While Swedbank concludes that a UBI is currently unaffordable in the Baltics, the report comments that some components of a “basic income model” might simplify and improve existing social security programs. The authors suggest that governments could improve their systems’ accessibility by eliminating means testing and other conditions currently in place for those trying to get support. They also propose that a gradual decrease in benefits, rather than a sharp removal once a person becomes employed, might help incentivize recipients to stay in the labour market.
Another alternative discussed is a “partial” guaranteed income delivered only to particular cohorts of people. For example, Lithuania has an existing program that provides lump-sum cash benefits to every child born, with no conditions placed upon family income.
More information at:
“Baltic Sea Report: Heart-warming growth is a poor excuse to postpone reforms,” Swedbank, December 6th 2017
“Sustainable Development Goals,” United Nations
“Swedbank Macro Research: Baltic Archive,” Swedbank, February 2018
Vlada Stankūnienė and Aušra Maslauskaitė, “Family Policies: Lithuania (2015),” Population Europe Resource Finder & Archive, 2015
In a sign of the major progress Universal Basic Income (UBI) has made in Asia, the United Nations Development Program in Beijing hosted a roundtable discussion on basic income last week. Professors from China’s most influential universities spoke at the roundtable about the potential for a basic income pilot program in China.
Patrick Haverman is the UNDP Deputy Country Director for China. Haverman said he wants to work with academia and government to determine if basic income experiments in different areas of China are feasible.
“With the Sustainable Development Goals firmly focused on the need to ‘leave no one behind’, careful consideration of a wide variety of responses will be essential,” Haverman said during his opening remarks. ”It is very important that we can foster collaborative discussions around potential options to address poverty and inequality into the future, and the role of UBI should not be overlooked.”
The roundtable also discussed the benefits and likely challenges of implementing a Universal Basic Income in China. A large topic was how UBI could improve on the dibao system, which is China’s means-tested unconditional cash transfer program. Dibao currently has issues with targeting the subsidies toward people in poverty, which many participants at the roundtable noted UBI’s universality could potentially alleviate.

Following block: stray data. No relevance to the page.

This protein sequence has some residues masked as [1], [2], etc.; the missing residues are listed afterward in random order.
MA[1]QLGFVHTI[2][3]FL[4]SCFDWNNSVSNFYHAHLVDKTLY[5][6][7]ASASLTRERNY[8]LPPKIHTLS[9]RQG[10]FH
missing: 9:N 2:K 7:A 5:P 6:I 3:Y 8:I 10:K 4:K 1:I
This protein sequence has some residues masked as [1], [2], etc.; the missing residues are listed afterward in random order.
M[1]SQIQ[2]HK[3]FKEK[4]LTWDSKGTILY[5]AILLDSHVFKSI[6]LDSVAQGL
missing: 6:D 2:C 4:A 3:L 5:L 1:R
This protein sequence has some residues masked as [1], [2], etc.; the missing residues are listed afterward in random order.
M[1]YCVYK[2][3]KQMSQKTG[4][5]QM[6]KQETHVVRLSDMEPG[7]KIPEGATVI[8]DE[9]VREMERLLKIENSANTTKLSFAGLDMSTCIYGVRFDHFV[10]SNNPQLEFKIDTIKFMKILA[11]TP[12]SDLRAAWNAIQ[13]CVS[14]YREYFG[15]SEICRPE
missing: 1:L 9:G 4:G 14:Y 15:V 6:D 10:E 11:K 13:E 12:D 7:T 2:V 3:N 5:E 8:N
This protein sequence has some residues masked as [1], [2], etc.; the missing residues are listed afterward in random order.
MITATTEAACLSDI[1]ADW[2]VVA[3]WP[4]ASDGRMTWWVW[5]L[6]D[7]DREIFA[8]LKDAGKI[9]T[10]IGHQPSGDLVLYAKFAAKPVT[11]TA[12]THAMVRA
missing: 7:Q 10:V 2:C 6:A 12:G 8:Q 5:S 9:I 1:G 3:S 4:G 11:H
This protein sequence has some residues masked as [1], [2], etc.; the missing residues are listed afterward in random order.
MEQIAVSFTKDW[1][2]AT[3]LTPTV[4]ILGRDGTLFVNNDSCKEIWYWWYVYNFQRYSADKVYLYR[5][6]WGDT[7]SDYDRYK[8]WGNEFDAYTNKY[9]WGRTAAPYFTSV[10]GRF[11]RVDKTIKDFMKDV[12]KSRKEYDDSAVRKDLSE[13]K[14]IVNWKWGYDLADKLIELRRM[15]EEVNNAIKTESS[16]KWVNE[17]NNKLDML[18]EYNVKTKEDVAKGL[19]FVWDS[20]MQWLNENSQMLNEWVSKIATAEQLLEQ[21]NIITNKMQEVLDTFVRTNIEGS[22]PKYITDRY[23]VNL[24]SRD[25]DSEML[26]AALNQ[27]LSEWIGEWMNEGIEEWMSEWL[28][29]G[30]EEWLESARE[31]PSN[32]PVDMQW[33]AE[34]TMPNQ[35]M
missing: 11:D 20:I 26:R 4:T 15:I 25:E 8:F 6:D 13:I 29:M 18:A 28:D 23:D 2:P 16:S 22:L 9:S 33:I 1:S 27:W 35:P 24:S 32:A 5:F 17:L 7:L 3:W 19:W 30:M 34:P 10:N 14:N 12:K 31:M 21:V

Shi Li, a professor at Beijing Normal University, said Chinese people in poverty receive the dibao because of poor targeting. In his research, Li and other researchers found that nearly 88 percent of poor residents in China do not receive dibao stipends. Remarkably, administrative costs of means-testing were three times more than the actual transferred amount.
The large size and economic disparities across the mainland mean it may be difficult to implement a national UBI that is not adjusted based on residence, others noted.
The event was co-hosted by the International Labour Organization, which presented on the potential disruption of automation on employment during the roundtable. Haverman said an advantage in China is that smartphone penetration is high and many businesses now accept digital payments. This means it may be most efficient to send basic incomes to digital wallets.
“Almost everyone has a phone, so if we find a pilot zone I think we should take a look at it,” Haverman said.
Furui Cheng an associate professor at China University of Political Science and Law’s Business School, said the China Basic Income/Social Dividend Research Network is working with UNDP to plan the next steps for a pilot program in China.
Cheng said they are looking to work with local governments and raise money from technology companies.
“Basic income is the probable alternative for the future global social security system, which is facing unprecedent challenges now,” Cheng said.
“We shall learn the experiences of global existing basic income experiments as much as possible, and we welcome any suggestions from any supporters,” she said.
Zhiyuan Cui, a professor at Tsinghua University, has written how China could emulate the Alaska Permanent Fund to implement UBI. Cui explained that Jay Hammond, the Alaskan governor who created the Permanent Fund, said he often felt “closer to Beijing than Washington DC.”
Yang Tuan of the Chinese Academy of Social Sciences said the size of China means it would be a good place “to come up with many types of experiments” for basic income.Tuan, who supported the implementation of dibao when she was working for China’s social security system, said the economic dynamics of China have changed since dibao started.
“(In the past) I have been against western mechanisms of social security,” she said. “But today I think the context of China is different.”